18. 18. 2. Harnessing the potential of Mobile technologies  Connectivity is less of a concern in Higher Education sector  Digital divide still exists at the primary and secondary education levels
  19. 19. 3. Multi-directional exchanges University of Ghana Kwame Nkrumah University of Science and Technology
  20. 20. 4. Open Licensing: More Advocacy
  21. 21. Creative Commons
  22. 22. Key trends in OER 2014  Advocacy helps: quantitative increases  Developing countries have emerged as significant contributors  Policies adopted & implemented: e.g. India, Antigua & Barbuda
  23. 23. COL CONTRIBUTIONS
  24. 24. What does COL do?  Advocacy  Policy development  Capacity building  Publications
  25. 25. Advocacy  Southern Africa Regional Policy Advocacy Workshop – May 2013 – 11 SADC countries
  26. 26. COL Resources
  27. 27. Policy Development: the Caribbean  ICT in Education policy developed with COL assistance – April 2013  Integrates specific provisions related to OER – The Ministry of Education will adopt a CC attribution license as the default for all material produced with public funds. – Will encourage all development agencies and foundations operating in Antigua to do the same.
  28. 28. OER for open schooling (OER4OS) Schools Teachers Consultants Ministries of Education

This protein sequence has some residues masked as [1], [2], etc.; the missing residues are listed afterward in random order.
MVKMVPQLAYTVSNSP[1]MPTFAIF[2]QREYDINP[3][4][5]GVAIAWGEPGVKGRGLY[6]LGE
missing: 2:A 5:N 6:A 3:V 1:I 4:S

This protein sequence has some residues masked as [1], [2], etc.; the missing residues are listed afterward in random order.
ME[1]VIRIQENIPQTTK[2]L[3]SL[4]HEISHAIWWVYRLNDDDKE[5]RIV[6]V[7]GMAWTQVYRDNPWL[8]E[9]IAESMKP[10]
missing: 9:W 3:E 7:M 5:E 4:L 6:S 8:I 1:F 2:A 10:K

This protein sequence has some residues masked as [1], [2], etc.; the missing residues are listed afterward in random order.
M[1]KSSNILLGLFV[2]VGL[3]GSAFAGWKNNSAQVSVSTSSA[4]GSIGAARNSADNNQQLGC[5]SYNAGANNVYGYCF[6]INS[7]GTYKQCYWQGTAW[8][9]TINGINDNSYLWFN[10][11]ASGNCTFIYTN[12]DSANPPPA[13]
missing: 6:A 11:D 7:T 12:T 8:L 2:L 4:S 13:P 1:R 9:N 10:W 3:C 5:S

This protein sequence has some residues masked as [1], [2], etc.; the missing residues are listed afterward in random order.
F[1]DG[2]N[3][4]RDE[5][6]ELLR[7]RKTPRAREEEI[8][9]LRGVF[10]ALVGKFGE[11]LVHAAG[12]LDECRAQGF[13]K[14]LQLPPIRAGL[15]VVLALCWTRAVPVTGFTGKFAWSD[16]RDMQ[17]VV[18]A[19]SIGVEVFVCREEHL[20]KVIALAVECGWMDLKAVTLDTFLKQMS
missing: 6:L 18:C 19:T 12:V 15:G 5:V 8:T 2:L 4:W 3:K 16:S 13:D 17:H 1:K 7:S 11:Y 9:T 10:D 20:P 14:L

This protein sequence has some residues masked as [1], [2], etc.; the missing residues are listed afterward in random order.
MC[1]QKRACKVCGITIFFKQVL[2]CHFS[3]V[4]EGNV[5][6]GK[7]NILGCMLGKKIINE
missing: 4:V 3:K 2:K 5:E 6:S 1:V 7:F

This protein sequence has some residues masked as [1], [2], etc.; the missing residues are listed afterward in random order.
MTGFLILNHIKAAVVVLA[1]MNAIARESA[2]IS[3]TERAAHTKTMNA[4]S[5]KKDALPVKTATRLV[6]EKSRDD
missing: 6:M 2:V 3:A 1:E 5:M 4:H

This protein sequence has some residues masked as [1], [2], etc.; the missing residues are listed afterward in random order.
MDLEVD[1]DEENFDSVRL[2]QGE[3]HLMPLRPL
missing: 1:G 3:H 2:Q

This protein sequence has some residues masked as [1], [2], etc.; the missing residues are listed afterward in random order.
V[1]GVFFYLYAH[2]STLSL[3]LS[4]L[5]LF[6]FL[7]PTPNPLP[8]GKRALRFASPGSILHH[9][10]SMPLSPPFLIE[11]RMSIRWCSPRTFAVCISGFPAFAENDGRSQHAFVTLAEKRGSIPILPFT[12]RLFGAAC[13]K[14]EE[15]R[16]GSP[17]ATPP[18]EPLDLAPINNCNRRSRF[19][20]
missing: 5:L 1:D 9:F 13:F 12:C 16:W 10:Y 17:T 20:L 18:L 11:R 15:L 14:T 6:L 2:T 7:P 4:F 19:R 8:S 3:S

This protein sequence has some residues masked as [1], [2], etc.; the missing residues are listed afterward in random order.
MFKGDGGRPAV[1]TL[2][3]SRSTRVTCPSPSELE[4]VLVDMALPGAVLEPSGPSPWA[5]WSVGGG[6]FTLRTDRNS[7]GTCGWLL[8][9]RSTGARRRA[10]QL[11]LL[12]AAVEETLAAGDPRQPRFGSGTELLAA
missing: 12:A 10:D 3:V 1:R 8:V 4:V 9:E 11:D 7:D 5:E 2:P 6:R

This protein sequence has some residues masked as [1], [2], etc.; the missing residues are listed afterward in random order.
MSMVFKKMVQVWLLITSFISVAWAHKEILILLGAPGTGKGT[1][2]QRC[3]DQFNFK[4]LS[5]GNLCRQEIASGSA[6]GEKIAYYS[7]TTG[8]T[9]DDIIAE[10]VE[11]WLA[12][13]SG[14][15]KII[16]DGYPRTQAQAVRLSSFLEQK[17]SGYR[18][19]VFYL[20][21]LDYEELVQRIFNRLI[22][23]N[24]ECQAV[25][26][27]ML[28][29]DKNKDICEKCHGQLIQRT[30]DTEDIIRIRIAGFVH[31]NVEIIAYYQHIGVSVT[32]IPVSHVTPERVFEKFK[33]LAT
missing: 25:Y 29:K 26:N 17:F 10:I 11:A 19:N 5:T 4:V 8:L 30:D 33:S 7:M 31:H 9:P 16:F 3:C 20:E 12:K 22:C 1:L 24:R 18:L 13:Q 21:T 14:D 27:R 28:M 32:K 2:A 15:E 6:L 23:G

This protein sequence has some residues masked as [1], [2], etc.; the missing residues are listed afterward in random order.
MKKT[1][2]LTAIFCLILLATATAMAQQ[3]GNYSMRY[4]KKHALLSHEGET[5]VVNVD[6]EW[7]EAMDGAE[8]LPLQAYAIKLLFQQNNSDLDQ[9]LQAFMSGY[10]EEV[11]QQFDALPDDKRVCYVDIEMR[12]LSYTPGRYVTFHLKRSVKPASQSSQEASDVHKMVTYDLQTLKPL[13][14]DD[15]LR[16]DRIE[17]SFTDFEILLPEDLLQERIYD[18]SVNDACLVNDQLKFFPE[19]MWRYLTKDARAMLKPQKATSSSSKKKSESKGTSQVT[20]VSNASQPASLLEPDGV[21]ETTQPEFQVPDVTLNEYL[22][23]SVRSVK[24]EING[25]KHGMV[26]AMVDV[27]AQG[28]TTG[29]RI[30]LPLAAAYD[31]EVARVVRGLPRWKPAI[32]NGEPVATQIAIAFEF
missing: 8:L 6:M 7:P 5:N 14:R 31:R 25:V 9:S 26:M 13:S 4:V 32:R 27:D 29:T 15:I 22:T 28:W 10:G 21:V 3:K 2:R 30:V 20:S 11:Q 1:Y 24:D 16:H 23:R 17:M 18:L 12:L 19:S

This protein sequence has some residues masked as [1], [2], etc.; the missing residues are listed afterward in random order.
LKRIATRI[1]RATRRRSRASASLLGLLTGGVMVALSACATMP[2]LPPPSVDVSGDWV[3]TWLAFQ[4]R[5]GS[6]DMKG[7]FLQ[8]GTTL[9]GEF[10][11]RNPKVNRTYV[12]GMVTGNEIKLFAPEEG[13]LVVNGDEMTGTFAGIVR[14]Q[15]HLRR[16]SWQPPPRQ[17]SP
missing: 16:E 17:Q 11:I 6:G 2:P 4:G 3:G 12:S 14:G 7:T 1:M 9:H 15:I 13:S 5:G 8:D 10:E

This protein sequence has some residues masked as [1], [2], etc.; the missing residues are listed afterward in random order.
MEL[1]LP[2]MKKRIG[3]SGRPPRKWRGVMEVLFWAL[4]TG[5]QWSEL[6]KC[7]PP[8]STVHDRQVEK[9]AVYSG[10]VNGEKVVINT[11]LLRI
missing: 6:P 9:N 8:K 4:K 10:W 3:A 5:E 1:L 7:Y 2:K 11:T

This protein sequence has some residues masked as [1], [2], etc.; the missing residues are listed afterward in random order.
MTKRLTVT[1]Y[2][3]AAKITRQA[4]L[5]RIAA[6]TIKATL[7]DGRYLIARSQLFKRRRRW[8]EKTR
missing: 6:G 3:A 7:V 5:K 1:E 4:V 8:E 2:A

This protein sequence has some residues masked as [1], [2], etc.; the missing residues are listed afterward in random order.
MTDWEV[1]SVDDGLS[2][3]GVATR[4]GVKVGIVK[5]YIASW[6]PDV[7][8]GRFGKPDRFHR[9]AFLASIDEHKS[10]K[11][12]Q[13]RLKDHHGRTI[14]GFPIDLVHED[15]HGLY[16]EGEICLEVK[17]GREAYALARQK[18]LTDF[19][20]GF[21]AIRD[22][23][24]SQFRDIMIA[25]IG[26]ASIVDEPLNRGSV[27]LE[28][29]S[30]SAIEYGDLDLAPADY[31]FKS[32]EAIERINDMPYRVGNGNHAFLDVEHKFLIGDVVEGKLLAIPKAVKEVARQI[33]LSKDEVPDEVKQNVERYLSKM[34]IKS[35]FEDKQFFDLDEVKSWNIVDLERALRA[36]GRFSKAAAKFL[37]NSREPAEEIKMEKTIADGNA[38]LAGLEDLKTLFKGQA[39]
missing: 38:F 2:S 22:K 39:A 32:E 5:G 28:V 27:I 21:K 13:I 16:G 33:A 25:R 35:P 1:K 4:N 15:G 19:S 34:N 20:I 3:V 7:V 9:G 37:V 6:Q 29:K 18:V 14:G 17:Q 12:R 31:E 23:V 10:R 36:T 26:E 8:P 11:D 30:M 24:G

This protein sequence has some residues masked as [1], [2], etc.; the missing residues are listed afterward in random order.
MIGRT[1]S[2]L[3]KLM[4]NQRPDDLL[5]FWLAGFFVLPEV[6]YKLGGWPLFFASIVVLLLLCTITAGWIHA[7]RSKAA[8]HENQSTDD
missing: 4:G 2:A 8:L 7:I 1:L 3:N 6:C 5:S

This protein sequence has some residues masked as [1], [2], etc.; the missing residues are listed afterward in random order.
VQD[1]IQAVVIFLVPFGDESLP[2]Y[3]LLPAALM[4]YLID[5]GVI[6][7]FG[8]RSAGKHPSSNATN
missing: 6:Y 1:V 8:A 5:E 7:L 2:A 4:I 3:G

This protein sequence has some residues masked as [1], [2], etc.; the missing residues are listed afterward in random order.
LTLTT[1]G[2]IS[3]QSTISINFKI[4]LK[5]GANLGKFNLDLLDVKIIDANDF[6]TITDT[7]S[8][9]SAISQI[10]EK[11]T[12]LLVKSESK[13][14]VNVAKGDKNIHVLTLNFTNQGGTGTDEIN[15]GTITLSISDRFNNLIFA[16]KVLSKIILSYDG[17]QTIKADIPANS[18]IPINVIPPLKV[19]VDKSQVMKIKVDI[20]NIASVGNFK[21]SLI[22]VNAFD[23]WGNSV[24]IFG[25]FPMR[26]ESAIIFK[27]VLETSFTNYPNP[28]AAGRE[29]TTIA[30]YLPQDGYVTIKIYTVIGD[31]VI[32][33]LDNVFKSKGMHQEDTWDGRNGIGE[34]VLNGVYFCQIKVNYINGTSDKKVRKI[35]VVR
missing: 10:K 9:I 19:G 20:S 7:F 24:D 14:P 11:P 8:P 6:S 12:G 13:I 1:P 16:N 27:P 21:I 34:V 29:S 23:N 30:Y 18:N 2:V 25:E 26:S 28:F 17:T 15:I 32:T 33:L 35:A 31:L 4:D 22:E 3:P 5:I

29. 29. OERELT in Kenya
  30. 30. Quality Guidelines for Open Educational Resources Teaching and learning processes Information and material contents Presentation, products and formats System, technical and technology http://www.cemca.org.in/ckfinder/userfiles/files/OERQ_TIPS_978-81-88770-07-6.pdf
  31. 31. Directory of Open Educational Resource (DOER)  Open Educational Resources directory service  Only full courses catalogued  A service provided by COL
  32. 32. ISSUES
  33. 33. 1. The Digital Divide (Commonwealth countries) Source: Latest data from International Telecommunications Union Database http://www.itu.int/ITU-D/ICTEYE/Reporting/DynamicReportWizard.aspx 0 10 20 30 40 50 60 70 80 90 100 Africa Asia Caribbean Europe North America Pacific Proportion of households with Internet access Proportion of households with Computer access
  34. 34. the network society…. is a major source of the structuration of power relationships. Manuel Castells
  35. 35. Justin Reich in https://edutechdebate.org/oer-and-digital-divide/open-educational-resources-expand-educational- inequalities/ 2. Open Educational Resources Expand Educational Inequalities